Pu Pad Pong Karee (soft-shell crab yellow curry) is one of the restaurant’s best selling dishes, according to Tan. “It’s crispy on the outside, soft and succulent inside and smothered in a thick, eggy and buttery blanket of yellow curry sauce,” he says. “The dish is the perfect combination of texture and tastes.”
Tan claims that receiving the ThaiSELECT mark has definitely helped enhance the brand image as a restaurant that serves authentic Thai fare. But as important as the ThaiSELECT mark, is the restaurant’s focus on client satisfaction.
“Continually listening to our customer’s feedback and improving our recipes and processes has been an important factor in our pursuit of success,” he says. “We’ve also been supported by a number of loyal customers since we started out in Singapore.”
Nara Thai Cuisine Singapore
2 Orchard Turn #B3-21, Singapore
+65 6634 5787
3 Gateway Drive #03-07, Singapore
+65 6710 5867
Words by: Manisa Phromsiripranee, Photos courtesy of Nara Thai Cuisine Singapore
Food Tips: Raak Pug Chee
Raak Pug Chee or coriander roots are used in many Thai dishes by either being boiled with other ingredients to make a broth or stock, or being ground to form a paste or to marinate meat.
is endorsed by the DITP under its Thai Select scheme. The Thai SELECT programme was launched to certify and promote authentic Thai cuisine around the world. It is a seal of approval granted to Thai restaurants – both overseas and local Thai eateries that serve authentic food – and processed Thai food products. The objective is to increase the recognition of quality Thai restaurants and processed Thai food products as well as to encourage Thai restaurateurs and food producers to raise quality while maintaining authenticity. For more details of the scheme visit: http://www.thaiselect.com
Nara Thai Cuisine @ Ion Orchard – I Eat And Eat
Last Updated on
Nara Thai cuisine Restaurant @ Ion Orchard
Nara Thai Cuisine knows how to take the full advantage of being voted one of the best Thai restaurants in Singapore to power up the mileage. The serving of authentic Thai food with fresh quality ingredients targets the higher end of the market, setting at the ION Orchard was not infused too much of Thai elements but in a comfortably cosy environment.
Phunim Phad Pong Karee 19.9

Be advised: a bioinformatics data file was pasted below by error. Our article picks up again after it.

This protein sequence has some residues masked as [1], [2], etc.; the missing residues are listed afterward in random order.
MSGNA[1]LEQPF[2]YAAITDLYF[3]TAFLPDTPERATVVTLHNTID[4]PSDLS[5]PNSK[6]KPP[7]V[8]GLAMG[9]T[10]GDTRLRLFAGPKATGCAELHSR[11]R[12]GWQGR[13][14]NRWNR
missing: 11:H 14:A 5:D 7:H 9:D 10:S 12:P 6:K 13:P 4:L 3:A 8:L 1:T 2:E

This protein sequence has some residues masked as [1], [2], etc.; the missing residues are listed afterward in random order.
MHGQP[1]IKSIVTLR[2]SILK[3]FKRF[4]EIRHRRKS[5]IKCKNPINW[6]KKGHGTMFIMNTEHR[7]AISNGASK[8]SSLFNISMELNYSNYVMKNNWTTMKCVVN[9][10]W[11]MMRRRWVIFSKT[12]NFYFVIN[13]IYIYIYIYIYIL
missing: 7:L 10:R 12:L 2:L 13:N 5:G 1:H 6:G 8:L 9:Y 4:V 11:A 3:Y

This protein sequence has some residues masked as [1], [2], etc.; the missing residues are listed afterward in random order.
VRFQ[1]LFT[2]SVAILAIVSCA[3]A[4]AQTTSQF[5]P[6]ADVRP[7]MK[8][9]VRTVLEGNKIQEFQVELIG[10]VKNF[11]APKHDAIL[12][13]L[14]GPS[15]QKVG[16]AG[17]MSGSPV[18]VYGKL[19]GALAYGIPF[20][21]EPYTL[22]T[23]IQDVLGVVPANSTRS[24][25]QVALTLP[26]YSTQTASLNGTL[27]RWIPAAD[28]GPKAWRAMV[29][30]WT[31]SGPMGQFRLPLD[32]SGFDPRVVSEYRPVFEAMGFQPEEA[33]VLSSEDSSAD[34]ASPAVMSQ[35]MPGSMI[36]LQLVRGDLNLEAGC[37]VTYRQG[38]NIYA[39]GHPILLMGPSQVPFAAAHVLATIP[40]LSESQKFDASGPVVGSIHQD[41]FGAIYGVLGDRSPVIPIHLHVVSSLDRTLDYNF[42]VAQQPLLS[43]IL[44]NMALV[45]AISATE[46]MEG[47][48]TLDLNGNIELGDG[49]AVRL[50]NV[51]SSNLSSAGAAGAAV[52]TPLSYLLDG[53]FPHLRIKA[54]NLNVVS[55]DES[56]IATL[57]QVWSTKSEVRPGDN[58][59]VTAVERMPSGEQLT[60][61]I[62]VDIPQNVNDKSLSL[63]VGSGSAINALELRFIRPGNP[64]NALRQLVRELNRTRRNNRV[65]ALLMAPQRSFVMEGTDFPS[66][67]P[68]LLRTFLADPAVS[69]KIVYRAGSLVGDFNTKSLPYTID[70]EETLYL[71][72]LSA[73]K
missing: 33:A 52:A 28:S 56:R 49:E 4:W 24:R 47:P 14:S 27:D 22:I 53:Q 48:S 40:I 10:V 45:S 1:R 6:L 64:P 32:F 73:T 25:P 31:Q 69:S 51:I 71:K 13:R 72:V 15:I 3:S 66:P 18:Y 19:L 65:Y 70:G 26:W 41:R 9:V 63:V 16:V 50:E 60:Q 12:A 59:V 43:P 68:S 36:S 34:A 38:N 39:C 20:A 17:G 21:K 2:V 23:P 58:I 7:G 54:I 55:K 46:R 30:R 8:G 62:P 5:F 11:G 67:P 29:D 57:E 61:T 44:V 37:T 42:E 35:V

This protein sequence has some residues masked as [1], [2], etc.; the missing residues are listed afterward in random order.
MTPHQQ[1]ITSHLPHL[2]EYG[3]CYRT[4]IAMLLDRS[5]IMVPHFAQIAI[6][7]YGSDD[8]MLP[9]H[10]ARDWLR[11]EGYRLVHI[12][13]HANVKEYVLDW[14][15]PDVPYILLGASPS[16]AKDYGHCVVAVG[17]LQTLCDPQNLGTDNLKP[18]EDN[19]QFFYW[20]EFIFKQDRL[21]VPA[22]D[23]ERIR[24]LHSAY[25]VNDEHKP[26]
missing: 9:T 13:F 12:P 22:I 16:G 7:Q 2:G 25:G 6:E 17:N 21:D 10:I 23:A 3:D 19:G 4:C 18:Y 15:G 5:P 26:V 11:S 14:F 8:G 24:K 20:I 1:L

Stir-fried soft shell crab smothered in yellow curry
The highly raved about Nara Thai Cuisine signature dish, reminiscent the famous yellow curry crabs in Bangkok, the rich and creamy yellow curry was tamed in spiciness but tangy enough to entice most of your appetite, however, my expectation underpinning for something more subtle in taste, more tangy perhaps.
Pla Kra Pong Nung Manao 32.9
Steam sea bass with chili lime sauce
Freshness of the sea bass was unquestionable but it was the perfect balancing of the sweetness, sourness and spiciness from the seasoning, coupled with its perfect texture and the profusion of exotic flavours make it among the most lovable dish of the day.
Tom Yum Kung 19.9
Tiger prawns in spicy lemongrass and lime soup Tom Yum, this iconic Thai national favourite infused a mild and tamer twist, its hopeful a rounded sweet, sour and spicy flavour that made the taste buds tingling but missing a notch of wow in the overall taste. Two sizable tiger prawns was not usual in Tom Yum but it also reflects on the price as well.
Yum Ma Muang Kung 13.9
Green mango / pomelo salad with prawns is fairly ordinary and perhaps what it is supposed to be and what you will experience from the taste of the typical Thai street food.
Gai Phad Kra Pao 13.9
Stir fried chicken with chili and hot basil, simple dish but not easy of getting it right, the basil leaf plays the centre stage and slight unbalanced in the amount used could swing the taste significantly, it could make or break the dish served, fortunately the chef has a good grip of the taste of basil and overall flavour was acceptable.
Kao Neaw Ma Muang Lek / Yai 6.9 / 9.9
Mango and sticky rice with coconut milk, mango was firm and sweet, perfect pairing with the glutinous rice doused with coconut milk.